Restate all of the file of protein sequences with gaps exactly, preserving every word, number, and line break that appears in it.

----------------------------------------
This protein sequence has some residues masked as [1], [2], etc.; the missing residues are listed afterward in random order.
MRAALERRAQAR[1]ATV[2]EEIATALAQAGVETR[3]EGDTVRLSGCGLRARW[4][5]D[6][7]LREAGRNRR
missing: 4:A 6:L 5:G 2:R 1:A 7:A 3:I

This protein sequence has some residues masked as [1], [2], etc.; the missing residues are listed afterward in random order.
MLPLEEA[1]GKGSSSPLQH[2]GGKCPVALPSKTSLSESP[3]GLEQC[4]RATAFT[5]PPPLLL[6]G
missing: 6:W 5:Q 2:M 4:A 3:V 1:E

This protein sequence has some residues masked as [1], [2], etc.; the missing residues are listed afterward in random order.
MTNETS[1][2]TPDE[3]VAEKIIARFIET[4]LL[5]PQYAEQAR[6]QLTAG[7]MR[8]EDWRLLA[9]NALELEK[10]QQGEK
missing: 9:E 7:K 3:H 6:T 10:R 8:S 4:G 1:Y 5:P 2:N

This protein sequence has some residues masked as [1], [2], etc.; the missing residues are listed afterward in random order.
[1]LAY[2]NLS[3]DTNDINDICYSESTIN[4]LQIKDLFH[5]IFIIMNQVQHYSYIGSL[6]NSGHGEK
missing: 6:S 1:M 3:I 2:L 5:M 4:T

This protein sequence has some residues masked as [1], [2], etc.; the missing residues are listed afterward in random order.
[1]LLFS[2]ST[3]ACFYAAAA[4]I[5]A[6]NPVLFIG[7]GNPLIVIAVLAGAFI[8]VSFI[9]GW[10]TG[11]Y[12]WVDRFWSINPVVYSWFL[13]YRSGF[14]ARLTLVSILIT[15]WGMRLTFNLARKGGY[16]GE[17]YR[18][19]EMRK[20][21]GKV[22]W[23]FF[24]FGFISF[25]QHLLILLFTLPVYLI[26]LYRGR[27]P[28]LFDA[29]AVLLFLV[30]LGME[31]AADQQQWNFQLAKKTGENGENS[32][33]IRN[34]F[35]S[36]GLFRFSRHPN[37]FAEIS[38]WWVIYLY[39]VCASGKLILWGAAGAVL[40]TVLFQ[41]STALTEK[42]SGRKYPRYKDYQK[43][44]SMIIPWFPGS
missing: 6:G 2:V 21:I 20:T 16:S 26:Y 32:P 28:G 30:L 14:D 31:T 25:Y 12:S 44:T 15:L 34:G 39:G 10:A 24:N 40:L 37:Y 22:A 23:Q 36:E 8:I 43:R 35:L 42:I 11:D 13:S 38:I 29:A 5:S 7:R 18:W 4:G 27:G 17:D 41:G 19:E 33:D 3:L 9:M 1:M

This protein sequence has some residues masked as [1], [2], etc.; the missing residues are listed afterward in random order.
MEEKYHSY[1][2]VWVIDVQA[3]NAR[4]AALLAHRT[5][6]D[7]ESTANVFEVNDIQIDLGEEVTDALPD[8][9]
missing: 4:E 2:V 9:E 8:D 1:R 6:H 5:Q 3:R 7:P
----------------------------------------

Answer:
This protein sequence has some residues masked as [1], [2], etc.; the missing residues are listed afterward in random order.
MRAALERRAQAR[1]ATV[2]EEIATALAQAGVETR[3]EGDTVRLSGCGLRARW[4][5]D[6][7]LREAGRNRR
missing: 4:A 6:L 5:G 2:R 1:A 7:A 3:I

This protein sequence has some residues masked as [1], [2], etc.; the missing residues are listed afterward in random order.
MLPLEEA[1]GKGSSSPLQH[2]GGKCPVALPSKTSLSESP[3]GLEQC[4]RATAFT[5]PPPLLL[6]G
missing: 6:W 5:Q 2:M 4:A 3:V 1:E

This protein sequence has some residues masked as [1], [2], etc.; the missing residues are listed afterward in random order.
MTNETS[1][2]TPDE[3]VAEKIIARFIET[4]LL[5]PQYAEQAR[6]QLTAG[7]MR[8]EDWRLLA[9]NALELEK[10]QQGEK
missing: 9:E 7:K 3:H 6:T 10:R 8:S 4:G 1:Y 5:P 2:N

This protein sequence has some residues masked as [1], [2], etc.; the missing residues are listed afterward in random order.
[1]LAY[2]NLS[3]DTNDINDICYSESTIN[4]LQIKDLFH[5]IFIIMNQVQHYSYIGSL[6]NSGHGEK
missing: 6:S 1:M 3:I 2:L 5:M 4:T

This protein sequence has some residues masked as [1], [2], etc.; the missing residues are listed afterward in random order.
[1]LLFS[2]ST[3]ACFYAAAA[4]I[5]A[6]NPVLFIG[7]GNPLIVIAVLAGAFI[8]VSFI[9]GW[10]TG[11]Y[12]WVDRFWSINPVVYSWFL[13]YRSGF[14]ARLTLVSILIT[15]WGMRLTFNLARKGGY[16]GE[17]YR[18][19]EMRK[20][21]GKV[22]W[23]FF[24]FGFISF[25]QHLLILLFTLPVYLI[26]LYRGR[27]P[28]LFDA[29]AVLLFLV[30]LGME[31]AADQQQWNFQLAKKTGENGENS[32][33]IRN[34]F[35]S[36]GLFRFSRHPN[37]FAEIS[38]WWVIYLY[39]VCASGKLILWGAAGAVL[40]TVLFQ[41]STALTEK[42]SGRKYPRYKDYQK[43][44]SMIIPWFPGS
missing: 6:G 2:V 21:I 20:T 16:S 26:Y 32:P 28:G 30:L 14:D 31:T 25:Y 12:S 44:T 15:L 34:G 39:G 10:A 24:N 40:L 37:Y 22:A 23:Q 36:E 8:I 43:R 35:L 42:I 11:D 13:S 38:I 29:A 5:S 7:R 18:W 4:G 27:G 17:D 41:G 19:E 33:D 3:L 9:M 1:M

This protein sequence has some residues masked as [1], [2], etc.; the missing residues are listed afterward in random order.
MEEKYHSY[1][2]VWVIDVQA[3]NAR[4]AALLAHRT[5][6]D[7]ESTANVFEVNDIQIDLGEEVTDALPD[8][9]
missing: 4:E 2:V 9:E 8:D 1:R 6:H 5:Q 3:R 7:P